Trade war with China, coming to store aisle near you
Latest round of proposed tariffs would push up prices at many U.S. retailers
WASHINGTON — The administration’s trade fight with China may soon be fought in the aisles of Walmart, Best Buy, REI and Costco.
If implemented, the Trump administration’s latest round of proposed tariffs on Chinese goods would finally pull U.S. consumers into an escalating trade war that they have, thus far, mostly watched from a distance.
Administration officials took pains in their first batch of Chinese tariffs to largely shield consumers from seeing immediate price increases on products they buy. The $34 billion round imposed July 6 focused largely on goods that businesses purchase, which do not typically appear on store shelves, such as aircraft parts and industrial machinery.
But the list of $200 billion worth of products administration officials proposed hitting with tariffs Tuesday would push up prices at many U.S. retailers. The tariffs would be lower than the previous round — 10 percent instead of 25 percent — and they still mostly avoid apparel, one of the most visible product lines that Americans buy heavily from China. But they include electronics, food, tools, housewares and a wide range of other consumer goods. The tariffs would not go into effect for several months — or at all — if the U.S. and China are able to resolve their differences.
Economists say that expansion will drive inflation higher and erode Americans’ purchasing power, potentially hurting economic growth. Inflation is already rising, the Labor Department reported Thursday, driven largely by energy prices. The Consumer Price Index rose 2.9 percent in June from a year ago, its highest rate of the last six years.
The rate is lower — 2.3 percent — for core inflation, which excludes energy and food prices. Home furnishing prices have barely risen at all during the past year, and prices for information technology hardware and services have fallen by 2.3 percent in that time.
But retail groups say a prolonged trade war could accelerate price increases on a wide range of consumer goods, giving Americans sticker shock on some of their favorite items.
“You keep adding tariffs upon tariffs,” said Alex Boian, vice president for government affairs at the Outdoor Industry Association, whose members include recreation titans such as North Face and Patagonia, “and it really is difficult to see a way that this does not hit retail prices.”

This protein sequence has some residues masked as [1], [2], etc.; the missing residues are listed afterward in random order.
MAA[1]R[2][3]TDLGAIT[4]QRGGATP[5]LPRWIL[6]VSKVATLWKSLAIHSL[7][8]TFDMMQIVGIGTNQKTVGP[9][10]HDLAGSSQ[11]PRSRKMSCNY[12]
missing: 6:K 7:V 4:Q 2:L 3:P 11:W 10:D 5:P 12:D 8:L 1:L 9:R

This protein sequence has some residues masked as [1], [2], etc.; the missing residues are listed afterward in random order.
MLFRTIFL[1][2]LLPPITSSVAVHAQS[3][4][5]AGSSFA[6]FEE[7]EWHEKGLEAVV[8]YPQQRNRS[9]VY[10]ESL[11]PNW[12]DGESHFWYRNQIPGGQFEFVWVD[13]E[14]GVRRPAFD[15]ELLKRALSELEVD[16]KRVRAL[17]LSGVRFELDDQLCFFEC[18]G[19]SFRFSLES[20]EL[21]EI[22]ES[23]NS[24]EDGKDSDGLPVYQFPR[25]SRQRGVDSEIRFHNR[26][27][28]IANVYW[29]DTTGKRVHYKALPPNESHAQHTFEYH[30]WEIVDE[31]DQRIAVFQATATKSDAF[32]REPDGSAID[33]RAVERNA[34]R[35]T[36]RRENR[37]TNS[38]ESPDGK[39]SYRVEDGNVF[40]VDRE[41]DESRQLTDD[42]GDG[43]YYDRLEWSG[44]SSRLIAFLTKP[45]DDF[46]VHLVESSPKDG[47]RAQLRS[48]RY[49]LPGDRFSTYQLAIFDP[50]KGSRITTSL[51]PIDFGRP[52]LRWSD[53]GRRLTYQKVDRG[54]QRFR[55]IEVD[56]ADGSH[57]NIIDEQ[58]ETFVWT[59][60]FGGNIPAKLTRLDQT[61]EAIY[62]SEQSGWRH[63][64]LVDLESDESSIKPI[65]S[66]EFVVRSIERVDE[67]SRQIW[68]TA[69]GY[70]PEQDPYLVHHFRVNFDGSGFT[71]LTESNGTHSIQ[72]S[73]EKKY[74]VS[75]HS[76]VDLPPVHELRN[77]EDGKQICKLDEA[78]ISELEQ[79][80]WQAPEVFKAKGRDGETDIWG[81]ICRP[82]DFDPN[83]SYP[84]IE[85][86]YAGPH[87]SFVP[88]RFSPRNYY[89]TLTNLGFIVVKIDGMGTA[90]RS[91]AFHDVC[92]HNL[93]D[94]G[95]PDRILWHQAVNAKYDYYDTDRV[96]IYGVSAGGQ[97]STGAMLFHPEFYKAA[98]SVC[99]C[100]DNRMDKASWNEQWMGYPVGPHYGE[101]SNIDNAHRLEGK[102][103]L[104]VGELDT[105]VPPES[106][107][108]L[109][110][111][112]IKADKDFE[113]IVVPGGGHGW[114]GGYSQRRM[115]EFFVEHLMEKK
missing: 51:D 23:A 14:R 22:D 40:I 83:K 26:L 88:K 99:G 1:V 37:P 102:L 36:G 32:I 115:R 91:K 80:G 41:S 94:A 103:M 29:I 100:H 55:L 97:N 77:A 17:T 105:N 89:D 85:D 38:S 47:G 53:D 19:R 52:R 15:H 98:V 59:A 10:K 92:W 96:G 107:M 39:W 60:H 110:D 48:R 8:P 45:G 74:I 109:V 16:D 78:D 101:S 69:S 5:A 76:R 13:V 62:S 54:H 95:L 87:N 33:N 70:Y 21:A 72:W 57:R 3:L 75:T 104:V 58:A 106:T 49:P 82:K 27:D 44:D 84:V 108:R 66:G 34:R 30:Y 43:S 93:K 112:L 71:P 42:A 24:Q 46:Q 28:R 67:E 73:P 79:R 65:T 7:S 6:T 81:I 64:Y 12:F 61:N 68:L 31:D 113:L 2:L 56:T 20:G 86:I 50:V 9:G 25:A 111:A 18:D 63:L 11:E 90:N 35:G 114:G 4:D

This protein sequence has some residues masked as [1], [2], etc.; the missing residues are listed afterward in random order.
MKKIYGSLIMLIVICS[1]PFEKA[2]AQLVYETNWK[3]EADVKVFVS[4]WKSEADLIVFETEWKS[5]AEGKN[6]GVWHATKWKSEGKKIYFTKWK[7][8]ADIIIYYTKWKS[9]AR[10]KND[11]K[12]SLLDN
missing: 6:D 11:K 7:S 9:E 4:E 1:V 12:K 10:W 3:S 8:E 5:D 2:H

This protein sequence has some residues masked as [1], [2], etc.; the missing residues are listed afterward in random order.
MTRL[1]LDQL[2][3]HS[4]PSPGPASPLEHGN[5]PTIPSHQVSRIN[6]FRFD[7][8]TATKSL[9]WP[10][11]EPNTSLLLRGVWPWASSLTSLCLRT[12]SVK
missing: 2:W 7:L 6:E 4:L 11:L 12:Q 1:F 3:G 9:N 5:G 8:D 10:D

The latest tariff list includes several mainstay products of the outdoor industry, such as travel bags, backpacks and the knit fabric used in fleece vests. It also includes dog collars, sledgehammers, saw blades, baseball mitts, ski gloves, toilet paper, art supplies, ceramic tiles, windshield glass and antiques that are more than 100 years old.
There are also seemingly random — and likely not household — products on the list, such as bovine semen and horsehair.
More than 1,000 of the 6,000 items on the list are chemicals, according to an analysis by Panjiva. Nearly 1,000 more are food products, including vegetables such as cabbage, kale, carrots and beets and hundreds of types of fish. Many of those fish, such as Alaskan pollock, are caught elsewhere and processed in China.
In dollar terms, the items most likely to rattle U.S. consumers are computers and couches. The Panjiva analysis shows that $50 billion worth of goods subject to tariffs are electronics, including $17.4 billion in PC components and $5.2 billion in desktop computers. Nearly $30 billion worth of the products are furniture. In addition, the administration will soon begin imposing 25 percent tariffs on more than $3 billion worth of semiconductors, potentially driving up computer prices even more.
Anyone who has tried to buy a washing machine this year knows how fast tariffs can translate to price hikes. The Trump administration imposed tariffs on imported washing machines, of up to 50 percent, in January. Since then, according to Labor Department data, laundry equipment prices have jumped 17 percent.